January 23, 2012

Fragile as a Bird

Some of you will remember that I am a hospice volunteer. It became official last November. Since then, all my patients have died, save one, who, while I'm assigned to her, I've never met her. Fact is, she has a network of loved family members and the only folks she needs from hospice are the "true professionals".

As a volunteer, I can only assist a trained pro, clean a house, or run errands. Or visit a lonesome patient. I'll be honest, I'm ambivalent about that role. While relatively new to the program, at times it seems I'm a burden, not a help. My first patient died the morning after I was assigned to her. My next patient, loved company and had frequent family visitors. Also, honestly, she had a horribly inconvenient schedule. It was hard to mesh with mine. Due to the medications she took, she slept most days until noon. She didn't want visitors until after lunch and yet, I needed to be home shortly after 2. I always felt I was rushing our visits, but before I could really address it with my coordinator, she died.

My latest patient really doesn't want to see me, or so it seems. I don't take it personally. She has visitors. Every time I call she has no need for my services. Were I given the choice be sick and dying near loving friends or caring strangers, I'd opt for friends, also.

But then last week, I was assigned to the local Hospice House. The turnover is rapid, for rather obvious reasons, and the house has 16 rooms. We aren't given details as volunteers. Our only job is companionship so all we are told is that they need a friend. I cannot say names as we are bound by strict confidentiality agreements. I would never compromise my patient's privacy.

My newest friend is like a bird, tiny and frail with a faraway stare. She talked a lot but rarely made sense. I don't know what her condition was but I'd guess some sort of dementia. She kept looking for someone, the entire two hours. She was strong enough to walk so she held my arm and we walked the entire building, looking for him. Him, as I understood her, was someone who was coming to visit her. Every time my little friend saw a man walk by she perked up and wanted to talk to him.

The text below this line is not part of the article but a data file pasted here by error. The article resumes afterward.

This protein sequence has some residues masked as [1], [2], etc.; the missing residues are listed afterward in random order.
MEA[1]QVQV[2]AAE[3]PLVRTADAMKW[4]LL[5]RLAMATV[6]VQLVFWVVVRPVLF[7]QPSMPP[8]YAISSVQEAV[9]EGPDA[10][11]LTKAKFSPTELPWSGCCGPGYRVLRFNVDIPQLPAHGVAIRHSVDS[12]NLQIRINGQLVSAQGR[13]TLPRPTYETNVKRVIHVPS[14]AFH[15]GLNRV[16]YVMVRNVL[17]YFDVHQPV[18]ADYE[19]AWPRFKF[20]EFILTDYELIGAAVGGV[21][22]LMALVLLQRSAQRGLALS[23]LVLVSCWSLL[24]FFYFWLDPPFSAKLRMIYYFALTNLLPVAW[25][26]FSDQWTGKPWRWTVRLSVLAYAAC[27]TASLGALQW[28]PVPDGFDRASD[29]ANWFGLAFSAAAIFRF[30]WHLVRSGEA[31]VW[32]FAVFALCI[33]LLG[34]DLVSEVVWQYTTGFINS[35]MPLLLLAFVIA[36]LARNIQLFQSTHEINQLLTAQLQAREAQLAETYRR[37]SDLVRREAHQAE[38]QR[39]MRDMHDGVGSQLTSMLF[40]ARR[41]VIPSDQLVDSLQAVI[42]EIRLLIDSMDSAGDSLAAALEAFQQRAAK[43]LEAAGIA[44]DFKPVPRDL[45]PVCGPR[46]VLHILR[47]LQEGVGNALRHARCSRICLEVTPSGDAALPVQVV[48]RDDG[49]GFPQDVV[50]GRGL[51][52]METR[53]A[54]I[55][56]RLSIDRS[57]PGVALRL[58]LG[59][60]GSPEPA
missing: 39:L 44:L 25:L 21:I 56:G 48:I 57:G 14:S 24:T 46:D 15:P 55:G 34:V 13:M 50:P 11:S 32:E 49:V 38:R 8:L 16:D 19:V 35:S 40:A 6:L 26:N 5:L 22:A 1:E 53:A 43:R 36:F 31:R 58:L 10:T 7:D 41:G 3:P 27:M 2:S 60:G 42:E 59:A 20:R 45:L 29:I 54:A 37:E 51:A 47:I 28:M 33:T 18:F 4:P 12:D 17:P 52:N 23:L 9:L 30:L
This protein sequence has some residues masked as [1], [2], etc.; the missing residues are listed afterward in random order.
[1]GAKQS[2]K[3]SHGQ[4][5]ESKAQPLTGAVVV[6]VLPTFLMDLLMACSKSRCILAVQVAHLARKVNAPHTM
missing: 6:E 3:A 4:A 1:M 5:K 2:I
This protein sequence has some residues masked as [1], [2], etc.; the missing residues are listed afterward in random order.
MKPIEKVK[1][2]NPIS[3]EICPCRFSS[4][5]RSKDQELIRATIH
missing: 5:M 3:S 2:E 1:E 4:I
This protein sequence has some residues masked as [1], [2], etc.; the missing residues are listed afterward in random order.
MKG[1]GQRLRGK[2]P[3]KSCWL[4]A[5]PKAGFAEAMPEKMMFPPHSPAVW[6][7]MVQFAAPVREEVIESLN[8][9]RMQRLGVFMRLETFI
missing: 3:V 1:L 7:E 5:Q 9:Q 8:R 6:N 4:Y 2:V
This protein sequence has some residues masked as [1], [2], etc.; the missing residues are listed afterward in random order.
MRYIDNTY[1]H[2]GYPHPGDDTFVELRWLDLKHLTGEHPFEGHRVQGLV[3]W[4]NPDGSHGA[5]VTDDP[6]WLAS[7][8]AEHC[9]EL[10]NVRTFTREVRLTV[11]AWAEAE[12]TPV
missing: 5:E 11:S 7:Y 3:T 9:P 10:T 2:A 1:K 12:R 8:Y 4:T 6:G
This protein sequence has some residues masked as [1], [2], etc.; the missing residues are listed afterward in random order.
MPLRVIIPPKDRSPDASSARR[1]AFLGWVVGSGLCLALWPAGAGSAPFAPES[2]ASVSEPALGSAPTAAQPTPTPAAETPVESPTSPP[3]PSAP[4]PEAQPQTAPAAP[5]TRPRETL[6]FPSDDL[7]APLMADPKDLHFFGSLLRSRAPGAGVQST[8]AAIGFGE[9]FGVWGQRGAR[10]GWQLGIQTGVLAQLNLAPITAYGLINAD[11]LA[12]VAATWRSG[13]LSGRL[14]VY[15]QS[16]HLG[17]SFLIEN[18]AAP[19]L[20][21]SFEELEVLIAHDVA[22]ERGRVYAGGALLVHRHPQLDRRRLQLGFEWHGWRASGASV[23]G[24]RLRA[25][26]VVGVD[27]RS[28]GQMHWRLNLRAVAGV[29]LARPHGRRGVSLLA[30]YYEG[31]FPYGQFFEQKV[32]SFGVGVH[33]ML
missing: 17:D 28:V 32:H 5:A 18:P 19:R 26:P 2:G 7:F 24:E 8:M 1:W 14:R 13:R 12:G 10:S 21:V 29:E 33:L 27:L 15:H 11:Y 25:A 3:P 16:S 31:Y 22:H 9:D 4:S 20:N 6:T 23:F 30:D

Finally a nurse explained to me that her husband had been her caretaker but fallen ill so she was admitted to the hospice house. She couldn't tell me how long she was married or how many children she had, but I understood perfectly that she was looking for her man. She got confused and even thought he was on the TV as we walked past one. The evening wore on, and it was time to get her ready for bed. Her aides came to the room and changed her into a nightgown. She hated having her legs and her increasingly swollen ankles and feet show, so they sat her in a reclining wheelchair and covered her legs with blankets.

She asked me to push her around the building again. We'd pause and visit and believe it or not, laugh. She would sometimes become so excited and animated, that the fact that she made no sense word wise was transcended,and the two of us just sat in the lobby laughing hysterically with some inside joke. So inside I didn't even know it, but I knew she was happy. I held her hand with the gnarled joints and paper thin skin, and we laughed. Her eyes shined. My shift was nearly over so I took her back to her room and held her hands in mine. I told her I would come to visit her again soon, and that I hoped the angels kept her company. In one moment of clarity, she looked at me, eye to eye, and said, I'm ready to be with them. Her clarity began to fade and I kissed her forehead. She looked at me and said, "I love you." I hope she makes it until my next shift.

You see, I love her, too.


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